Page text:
Israel's security cabinet decided on Monday to maintain a freeze on the transfer of tax revenues to the Palestinian Authority, imposed after Palestine won UNESCO membership, an official said.
"There's no change in the decision of November 1, which is for a temporary hold on the transfer of funds to the PA," he told AFP on condition of anonymity, after Israeli officials met envoys of the international Quartet of Middle East peacemakers.
He did not say when the tax issue would next be reviewed.
"We are disappointed that the Palestinians are not heeding the call of the Quartet for a return to direct peace talks," he added.
"Israel remains ready for the immediate resumption of talks without preconditions but unfortunately... they continue to raise artificial concerns that prevent the resumption of direct talks."
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Under the terms of an economic agreement between the sides signed in Paris in 1994, Israel transfers to the Palestinian Authority tens of millions of dollars each month in customs duties levied on goods destined for Palestinian markets that transit through Israeli ports.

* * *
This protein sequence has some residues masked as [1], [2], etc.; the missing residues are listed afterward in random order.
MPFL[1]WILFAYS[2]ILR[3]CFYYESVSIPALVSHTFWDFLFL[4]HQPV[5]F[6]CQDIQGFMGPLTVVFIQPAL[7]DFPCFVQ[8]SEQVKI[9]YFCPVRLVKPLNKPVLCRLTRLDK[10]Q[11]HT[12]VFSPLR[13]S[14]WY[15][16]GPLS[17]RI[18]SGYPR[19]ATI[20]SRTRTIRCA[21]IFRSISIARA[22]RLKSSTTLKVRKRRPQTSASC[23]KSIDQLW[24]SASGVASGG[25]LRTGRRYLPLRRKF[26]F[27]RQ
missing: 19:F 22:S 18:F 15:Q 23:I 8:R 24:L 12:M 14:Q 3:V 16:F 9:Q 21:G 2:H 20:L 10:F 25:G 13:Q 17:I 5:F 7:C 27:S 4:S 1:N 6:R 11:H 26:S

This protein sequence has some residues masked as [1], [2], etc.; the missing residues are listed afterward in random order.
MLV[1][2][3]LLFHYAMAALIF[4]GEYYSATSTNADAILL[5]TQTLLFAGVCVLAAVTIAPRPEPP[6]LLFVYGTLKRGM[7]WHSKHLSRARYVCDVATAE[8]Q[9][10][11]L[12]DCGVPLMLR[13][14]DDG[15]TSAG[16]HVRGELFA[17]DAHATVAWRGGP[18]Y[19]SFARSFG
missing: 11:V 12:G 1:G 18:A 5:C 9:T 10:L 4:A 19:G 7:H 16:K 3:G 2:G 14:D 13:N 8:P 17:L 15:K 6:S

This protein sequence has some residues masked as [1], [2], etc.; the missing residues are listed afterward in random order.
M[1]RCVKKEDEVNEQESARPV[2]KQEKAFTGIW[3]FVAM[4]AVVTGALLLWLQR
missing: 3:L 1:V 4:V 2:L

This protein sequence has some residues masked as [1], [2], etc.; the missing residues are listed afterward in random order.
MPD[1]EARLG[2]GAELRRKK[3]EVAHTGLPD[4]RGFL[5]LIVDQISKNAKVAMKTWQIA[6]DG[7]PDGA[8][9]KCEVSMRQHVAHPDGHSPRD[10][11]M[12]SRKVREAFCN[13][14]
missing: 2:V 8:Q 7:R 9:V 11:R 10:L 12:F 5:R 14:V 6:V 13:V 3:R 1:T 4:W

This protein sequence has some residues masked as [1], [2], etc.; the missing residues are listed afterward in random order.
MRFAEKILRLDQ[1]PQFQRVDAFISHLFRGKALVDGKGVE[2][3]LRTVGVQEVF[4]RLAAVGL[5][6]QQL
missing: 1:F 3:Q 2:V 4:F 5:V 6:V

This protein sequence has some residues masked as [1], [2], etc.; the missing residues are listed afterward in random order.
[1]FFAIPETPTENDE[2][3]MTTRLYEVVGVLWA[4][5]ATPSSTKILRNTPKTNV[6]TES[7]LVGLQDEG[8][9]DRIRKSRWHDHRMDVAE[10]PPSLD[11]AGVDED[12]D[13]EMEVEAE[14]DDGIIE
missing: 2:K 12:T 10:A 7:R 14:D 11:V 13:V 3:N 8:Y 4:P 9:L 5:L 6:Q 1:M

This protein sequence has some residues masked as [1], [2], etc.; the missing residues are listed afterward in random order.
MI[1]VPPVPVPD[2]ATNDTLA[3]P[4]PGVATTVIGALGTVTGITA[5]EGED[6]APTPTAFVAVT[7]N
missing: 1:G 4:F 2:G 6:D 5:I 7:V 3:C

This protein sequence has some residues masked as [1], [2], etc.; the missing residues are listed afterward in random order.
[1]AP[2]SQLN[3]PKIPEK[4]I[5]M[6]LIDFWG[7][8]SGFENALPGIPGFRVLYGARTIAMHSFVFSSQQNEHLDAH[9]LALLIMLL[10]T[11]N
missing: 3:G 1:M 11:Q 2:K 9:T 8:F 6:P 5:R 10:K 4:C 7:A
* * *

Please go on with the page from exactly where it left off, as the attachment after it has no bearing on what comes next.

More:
The remittances constitute a large percentage of the Palestinian budget.
Israel often freezes the transfer of funds as a punitive measure in response to diplomatic or political developments viewed as harmful.
The last time the monies were frozen was in May shortly after the Fatah movement signed an unexpected unity deal with Hamas, the Islamist movement which rules the Gaza Strip, in a move which drew an angry reaction from Israel.
The decision to freeze the tax funds was taken a day after the UN cultural organisation voted to accept Palestine as a full member, despite strong opposition from the United States and Israel.
Both Washington and Israel had lobbied UNESCO to delay the vote, with the Jewish state warning that the membership bid was unilateral and would jeopardise the chances of reviving negotiations.